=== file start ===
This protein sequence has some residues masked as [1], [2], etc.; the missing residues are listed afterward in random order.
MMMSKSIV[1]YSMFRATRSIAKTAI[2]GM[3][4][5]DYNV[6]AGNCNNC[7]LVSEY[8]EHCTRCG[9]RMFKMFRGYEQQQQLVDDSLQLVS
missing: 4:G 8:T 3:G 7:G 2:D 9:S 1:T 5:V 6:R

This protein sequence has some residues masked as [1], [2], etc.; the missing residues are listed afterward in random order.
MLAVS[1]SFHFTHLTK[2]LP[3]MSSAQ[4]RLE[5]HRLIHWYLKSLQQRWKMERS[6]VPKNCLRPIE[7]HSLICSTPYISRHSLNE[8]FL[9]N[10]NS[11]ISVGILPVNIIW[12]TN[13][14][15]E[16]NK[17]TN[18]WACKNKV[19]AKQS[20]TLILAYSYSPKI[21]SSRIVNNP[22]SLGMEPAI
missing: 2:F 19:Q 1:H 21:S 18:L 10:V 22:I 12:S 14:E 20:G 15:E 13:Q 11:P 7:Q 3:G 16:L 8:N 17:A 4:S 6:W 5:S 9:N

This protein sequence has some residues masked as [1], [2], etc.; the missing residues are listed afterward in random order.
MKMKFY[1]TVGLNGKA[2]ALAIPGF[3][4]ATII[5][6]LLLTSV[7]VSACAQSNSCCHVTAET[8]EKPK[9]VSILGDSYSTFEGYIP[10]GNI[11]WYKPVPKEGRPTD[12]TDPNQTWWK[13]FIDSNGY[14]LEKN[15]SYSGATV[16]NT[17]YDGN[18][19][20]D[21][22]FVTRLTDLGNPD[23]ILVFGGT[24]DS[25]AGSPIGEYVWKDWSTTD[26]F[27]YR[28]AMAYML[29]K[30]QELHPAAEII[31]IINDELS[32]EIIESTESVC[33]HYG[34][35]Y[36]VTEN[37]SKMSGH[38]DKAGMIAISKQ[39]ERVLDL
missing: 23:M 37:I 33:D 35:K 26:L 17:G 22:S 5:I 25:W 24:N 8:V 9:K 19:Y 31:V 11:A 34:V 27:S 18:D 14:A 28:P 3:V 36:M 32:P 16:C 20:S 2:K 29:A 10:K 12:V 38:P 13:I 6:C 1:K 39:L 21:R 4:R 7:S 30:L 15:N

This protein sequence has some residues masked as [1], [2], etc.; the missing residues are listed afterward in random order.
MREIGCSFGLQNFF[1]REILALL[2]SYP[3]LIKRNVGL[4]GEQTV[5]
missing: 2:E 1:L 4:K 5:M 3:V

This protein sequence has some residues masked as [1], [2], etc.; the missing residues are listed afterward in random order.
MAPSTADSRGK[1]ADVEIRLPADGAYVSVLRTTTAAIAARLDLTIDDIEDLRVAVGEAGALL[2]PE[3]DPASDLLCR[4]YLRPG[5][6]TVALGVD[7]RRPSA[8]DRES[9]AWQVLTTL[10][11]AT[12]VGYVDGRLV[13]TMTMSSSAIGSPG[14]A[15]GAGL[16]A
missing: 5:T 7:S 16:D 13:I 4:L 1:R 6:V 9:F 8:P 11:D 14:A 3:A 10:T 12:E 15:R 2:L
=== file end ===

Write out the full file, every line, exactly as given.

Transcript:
This protein sequence has some residues masked as [1], [2], etc.; the missing residues are listed afterward in random order.
MMMSKSIV[1]YSMFRATRSIAKTAI[2]GM[3][4][5]DYNV[6]AGNCNNC[7]LVSEY[8]EHCTRCG[9]RMFKMFRGYEQQQQLVDDSLQLVS
missing: 4:G 8:T 3:G 7:G 2:D 9:S 1:T 5:V 6:R

This protein sequence has some residues masked as [1], [2], etc.; the missing residues are listed afterward in random order.
MLAVS[1]SFHFTHLTK[2]LP[3]MSSAQ[4]RLE[5]HRLIHWYLKSLQQRWKMERS[6]VPKNCLRPIE[7]HSLICSTPYISRHSLNE[8]FL[9]N[10]NS[11]ISVGILPVNIIW[12]TN[13][14][15]E[16]NK[17]TN[18]WACKNKV[19]AKQS[20]TLILAYSYSPKI[21]SSRIVNNP[22]SLGMEPAI
missing: 2:F 19:Q 1:H 21:S 18:L 10:V 22:I 12:S 14:E 20:G 15:E 13:Q 11:P 7:Q 3:G 16:L 8:N 17:A 4:S 6:W 5:S 9:N

This protein sequence has some residues masked as [1], [2], etc.; the missing residues are listed afterward in random order.
MKMKFY[1]TVGLNGKA[2]ALAIPGF[3][4]ATII[5][6]LLLTSV[7]VSACAQSNSCCHVTAET[8]EKPK[9]VSILGDSYSTFEGYIP[10]GNI[11]WYKPVPKEGRPTD[12]TDPNQTWWK[13]FIDSNGY[14]LEKN[15]SYSGATV[16]NT[17]YDGN[18][19][20]D[21][22]FVTRLTDLGNPD[23]ILVFGGT[24]DS[25]AGSPIGEYVWKDWSTTD[26]F[27]YR[28]AMAYML[29]K[30]QELHPAAEII[31]IINDELS[32]EIIESTESVC[33]HYG[34][35]Y[36]VTEN[37]SKMSGH[38]DKAGMIAISKQ[39]ERVLDL
missing: 23:M 37:I 33:D 35:K 26:L 17:G 22:S 5:I 25:W 24:N 8:V 9:K 19:Y 31:V 11:A 34:V 27:S 18:D 14:A 28:P 3:V 36:M 32:P 16:C 20:S 2:K 29:A 10:K 12:V 38:P 13:I 6:C 1:K 39:L 21:R 4:R 7:S 30:L 15:N

This protein sequence has some residues masked as [1], [2], etc.; the missing residues are listed afterward in random order.
MREIGCSFGLQNFF[1]REILALL[2]SYP[3]LIKRNVGL[4]GEQTV[5]
missing: 2:E 1:L 4:K 5:M 3:V

This protein sequence has some residues masked as [1], [2], etc.; the missing residues are listed afterward in random order.
MAPSTADSRGK[1]ADVEIRLPADGAYVSVLRTTTAAIAARLDLTIDDIEDLRVAVGEAGALL[2]PE[3]DPASDLLCR[4]YLRPG[5][6]TVALGVD[7]RRPSA[8]DRES[9]AWQVLTTL[10][11]AT[12]VGYVDGRLV[13]TMTMSSSAIGSPG[14]A[15]GAGL[16]A
missing: 5:T 7:S 16:D 13:I 4:L 1:R 6:V 9:F 8:P 11:D 14:A 3:A 10:T 12:E 15:R 2:L